Planning Ahead For Problems In Child Care
It's an all too familiar situation. Your child care provider phones in sick, or quits without a moment's notice. Your child becomes ill and they will not accept her at the daycare centre. Or, your family day home Mom has a bad case of the flu and cannot look after any children for a few days. What are you to do?
According to a study conducted by the Work and Family Institute (U.S.), in a typical three month period, 40 percent of all working parents experience some sort of breakdown in their child care arrangements. Recognizing the potential for such problems and establishing an alternate or backup care plan can save you a lot of stress and worry which can actually cause you to be less productive on the job.
Here are a few suggestions to help you establish backup child care arrangements.
* Discuss the situation with your family and see if any of your relatives can help you out in a pinch. You might want to be certain they will look after your child even if he or she is mildly ill.
* Talk to some of the stay-at-home Moms in your neighbourhood. Perhaps one of them can substitute on occasion.
* Look around for another family day home provider who can offer you assistance on a moment's notice.
* Call your local child care resource and referral agency (listed in your Yellow Pages under child or day care) to obtain a list of caregivers who provide sick child care, last minute care, or even casual care.
* Talk to fellow employees about their backup arrangements. Perhaps you could share providers.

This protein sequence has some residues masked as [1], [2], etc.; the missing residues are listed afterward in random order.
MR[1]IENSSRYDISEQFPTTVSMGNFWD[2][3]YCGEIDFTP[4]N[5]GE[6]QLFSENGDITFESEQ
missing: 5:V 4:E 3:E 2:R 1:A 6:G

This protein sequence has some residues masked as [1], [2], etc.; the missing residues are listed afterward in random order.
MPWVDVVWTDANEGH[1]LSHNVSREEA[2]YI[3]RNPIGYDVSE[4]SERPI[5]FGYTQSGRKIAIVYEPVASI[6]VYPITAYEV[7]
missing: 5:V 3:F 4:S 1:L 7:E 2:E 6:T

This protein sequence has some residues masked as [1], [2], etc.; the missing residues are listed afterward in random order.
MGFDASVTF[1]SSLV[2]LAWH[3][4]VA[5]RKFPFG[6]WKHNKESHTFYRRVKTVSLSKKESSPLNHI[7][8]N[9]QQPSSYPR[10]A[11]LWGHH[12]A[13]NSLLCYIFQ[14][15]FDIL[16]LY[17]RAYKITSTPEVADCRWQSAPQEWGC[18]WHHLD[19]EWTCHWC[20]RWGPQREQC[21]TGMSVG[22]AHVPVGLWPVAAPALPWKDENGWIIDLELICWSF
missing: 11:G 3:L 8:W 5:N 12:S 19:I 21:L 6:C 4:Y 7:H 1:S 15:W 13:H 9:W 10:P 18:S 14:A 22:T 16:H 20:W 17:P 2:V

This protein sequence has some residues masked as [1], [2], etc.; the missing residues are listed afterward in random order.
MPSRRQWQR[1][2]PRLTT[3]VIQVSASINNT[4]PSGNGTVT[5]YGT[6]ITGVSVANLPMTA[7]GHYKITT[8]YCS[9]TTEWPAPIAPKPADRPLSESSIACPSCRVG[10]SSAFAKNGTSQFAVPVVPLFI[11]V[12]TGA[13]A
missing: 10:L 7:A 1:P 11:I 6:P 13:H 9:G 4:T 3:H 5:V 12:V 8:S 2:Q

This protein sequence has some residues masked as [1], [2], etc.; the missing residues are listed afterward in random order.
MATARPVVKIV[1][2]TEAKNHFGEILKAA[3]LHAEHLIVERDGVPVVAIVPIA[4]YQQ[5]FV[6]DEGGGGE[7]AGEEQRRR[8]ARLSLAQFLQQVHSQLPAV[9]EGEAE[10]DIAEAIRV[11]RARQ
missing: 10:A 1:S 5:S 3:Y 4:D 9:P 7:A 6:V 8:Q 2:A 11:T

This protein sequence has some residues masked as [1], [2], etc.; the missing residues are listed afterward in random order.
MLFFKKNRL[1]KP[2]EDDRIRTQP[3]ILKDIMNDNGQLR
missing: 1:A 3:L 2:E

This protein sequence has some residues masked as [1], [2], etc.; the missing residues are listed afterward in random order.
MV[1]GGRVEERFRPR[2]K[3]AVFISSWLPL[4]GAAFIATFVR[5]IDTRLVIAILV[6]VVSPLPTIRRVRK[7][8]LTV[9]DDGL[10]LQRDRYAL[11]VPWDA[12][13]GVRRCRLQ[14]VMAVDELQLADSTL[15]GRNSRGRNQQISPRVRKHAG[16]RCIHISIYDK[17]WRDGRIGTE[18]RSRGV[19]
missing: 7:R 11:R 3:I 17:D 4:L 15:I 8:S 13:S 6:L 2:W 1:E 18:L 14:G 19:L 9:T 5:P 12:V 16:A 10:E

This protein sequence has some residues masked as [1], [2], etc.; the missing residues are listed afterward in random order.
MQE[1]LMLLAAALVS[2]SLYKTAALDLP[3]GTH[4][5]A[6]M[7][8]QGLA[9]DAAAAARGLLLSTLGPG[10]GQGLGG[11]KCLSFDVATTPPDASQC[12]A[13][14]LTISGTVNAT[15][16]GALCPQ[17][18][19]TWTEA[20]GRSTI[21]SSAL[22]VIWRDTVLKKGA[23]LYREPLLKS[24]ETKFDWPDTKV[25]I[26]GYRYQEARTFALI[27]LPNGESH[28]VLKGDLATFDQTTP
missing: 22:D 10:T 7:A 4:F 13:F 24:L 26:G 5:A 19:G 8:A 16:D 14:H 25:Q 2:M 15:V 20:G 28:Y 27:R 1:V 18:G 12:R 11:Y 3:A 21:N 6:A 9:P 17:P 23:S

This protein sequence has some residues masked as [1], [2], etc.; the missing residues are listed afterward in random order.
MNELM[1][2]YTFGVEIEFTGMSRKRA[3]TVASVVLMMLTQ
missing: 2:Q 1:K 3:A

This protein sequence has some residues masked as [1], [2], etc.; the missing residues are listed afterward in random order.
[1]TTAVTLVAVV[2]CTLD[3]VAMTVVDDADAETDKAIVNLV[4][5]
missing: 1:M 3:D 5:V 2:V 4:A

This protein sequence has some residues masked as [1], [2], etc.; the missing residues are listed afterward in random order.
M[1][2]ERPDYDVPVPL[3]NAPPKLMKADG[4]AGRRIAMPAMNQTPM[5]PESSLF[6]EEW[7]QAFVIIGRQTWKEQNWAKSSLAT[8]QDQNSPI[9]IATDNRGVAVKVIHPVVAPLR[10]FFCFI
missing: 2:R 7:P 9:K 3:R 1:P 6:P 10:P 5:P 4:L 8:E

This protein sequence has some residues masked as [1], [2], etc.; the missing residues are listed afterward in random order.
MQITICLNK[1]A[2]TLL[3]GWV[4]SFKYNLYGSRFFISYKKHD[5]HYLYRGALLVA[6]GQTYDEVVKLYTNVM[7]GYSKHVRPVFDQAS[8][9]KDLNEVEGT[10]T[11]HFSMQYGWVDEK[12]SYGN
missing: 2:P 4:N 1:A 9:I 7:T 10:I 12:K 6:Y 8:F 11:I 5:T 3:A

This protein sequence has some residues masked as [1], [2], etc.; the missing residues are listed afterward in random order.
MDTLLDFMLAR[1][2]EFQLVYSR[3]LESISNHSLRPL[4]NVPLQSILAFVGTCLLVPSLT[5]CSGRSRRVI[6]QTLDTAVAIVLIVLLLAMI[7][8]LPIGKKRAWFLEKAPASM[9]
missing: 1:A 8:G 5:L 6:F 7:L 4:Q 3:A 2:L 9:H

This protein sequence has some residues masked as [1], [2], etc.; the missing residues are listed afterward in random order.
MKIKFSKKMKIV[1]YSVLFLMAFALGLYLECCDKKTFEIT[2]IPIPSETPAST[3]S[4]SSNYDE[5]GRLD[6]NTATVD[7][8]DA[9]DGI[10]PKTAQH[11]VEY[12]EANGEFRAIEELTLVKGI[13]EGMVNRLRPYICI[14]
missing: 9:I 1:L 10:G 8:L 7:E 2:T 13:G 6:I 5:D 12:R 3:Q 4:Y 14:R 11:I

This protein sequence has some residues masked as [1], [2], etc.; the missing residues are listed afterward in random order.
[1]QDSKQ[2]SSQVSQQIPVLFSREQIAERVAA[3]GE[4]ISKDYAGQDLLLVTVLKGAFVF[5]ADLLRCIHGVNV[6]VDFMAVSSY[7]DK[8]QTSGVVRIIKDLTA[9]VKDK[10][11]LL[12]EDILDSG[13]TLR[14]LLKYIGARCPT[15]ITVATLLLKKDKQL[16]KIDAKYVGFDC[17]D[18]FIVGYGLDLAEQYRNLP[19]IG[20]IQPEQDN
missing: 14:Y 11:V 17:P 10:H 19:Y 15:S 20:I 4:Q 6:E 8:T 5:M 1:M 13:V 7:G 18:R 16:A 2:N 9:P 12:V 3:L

* Ask your regular provider if she can recommend a substitute.
Once your alternate arrangements are established, you should take the time to visit with the provider. This is important for a number of reasons.
* First, you don't ever want to leave your child in the care of someone you are unfamiliar with. It is simply too upsetting for your child and too dangerous.
* Second, it gives you a chance to see how the provider gets along with the other children in her care and how well she cares for them. Even if your child is only in her care on occasion, you will want to feel comfortable with the arrangements. Your child's safety and well-being must take precedence over any quickly-found arrangements, no matter how badly they are needed.
* It gives you and the provider a chance to get to know each other, to discuss child rearing techniques such as toilet training, discipline, manners and the likes. The better you communicate the better the provider can look after your child.
But what do you do if your provider calls you at work and tells you your child is ill and should be taken home, or that she herself is ill and unable to fulfill her duties for the day? What do you do then?
You should discuss the situation with your spouse and perhaps decide ahead of time who will take on the responsibility. Perhaps your mother or sister could pick up your child on these occasions. A child who is ill will feel much better with someone who loves them and will have the time to cuddle them.
These are definitely tough decisions to make but they are much easier to make now than when you are in a panic. Unfortunately there are no easy solutions to child care problems. Being prepared to handle the unexpectancies will make life easier though. So if you haven't yet got one, now is the time to work out your backup plan.
Care for the Holidays
Finding care for your older children when school holidays roll around can be difficult, so grab your calendar, mark off the days you and your spouse will be home to care for the kids, then grab the phone book and contact your local YM/YWCA, Boys & Girls Club, 4H Cooperative Extensions, Parks Department, temporary child care agency, local daycare centre, or resource and referral agency to find out what programs they offer for the holidays, then decide which one will best suit your child. Perhaps you can share providers, find a qualified ECE or college student, or even bring your child to work with you.
The Daycare Alternative By Catherine M. Pruissen, CanDan Publishing Co., 1992
Choosing With Care By Brenda L. Sissons & Heather McDowall Black, Addison Wesley, 1991
The Daycare Handbook By Barbara Kaiser & Judy Sklar Rasminski, Little Brown & Co., 1991